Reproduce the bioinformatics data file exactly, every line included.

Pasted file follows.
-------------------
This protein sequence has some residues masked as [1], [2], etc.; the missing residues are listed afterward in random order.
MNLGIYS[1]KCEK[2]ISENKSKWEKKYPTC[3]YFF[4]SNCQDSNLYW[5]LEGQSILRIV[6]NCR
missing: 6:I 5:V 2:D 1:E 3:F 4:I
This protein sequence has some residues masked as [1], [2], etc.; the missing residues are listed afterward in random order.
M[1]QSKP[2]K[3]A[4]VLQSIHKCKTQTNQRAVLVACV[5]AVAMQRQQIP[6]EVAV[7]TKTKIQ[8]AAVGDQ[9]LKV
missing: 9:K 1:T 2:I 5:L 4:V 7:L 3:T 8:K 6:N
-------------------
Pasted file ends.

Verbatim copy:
This protein sequence has some residues masked as [1], [2], etc.; the missing residues are listed afterward in random order.
MNLGIYS[1]KCEK[2]ISENKSKWEKKYPTC[3]YFF[4]SNCQDSNLYW[5]LEGQSILRIV[6]NCR
missing: 6:I 5:V 2:D 1:E 3:F 4:I
This protein sequence has some residues masked as [1], [2], etc.; the missing residues are listed afterward in random order.
M[1]QSKP[2]K[3]A[4]VLQSIHKCKTQTNQRAVLVACV[5]AVAMQRQQIP[6]EVAV[7]TKTKIQ[8]AAVGDQ[9]LKV
missing: 9:K 1:T 2:I 5:L 4:V 7:L 3:T 8:K 6:N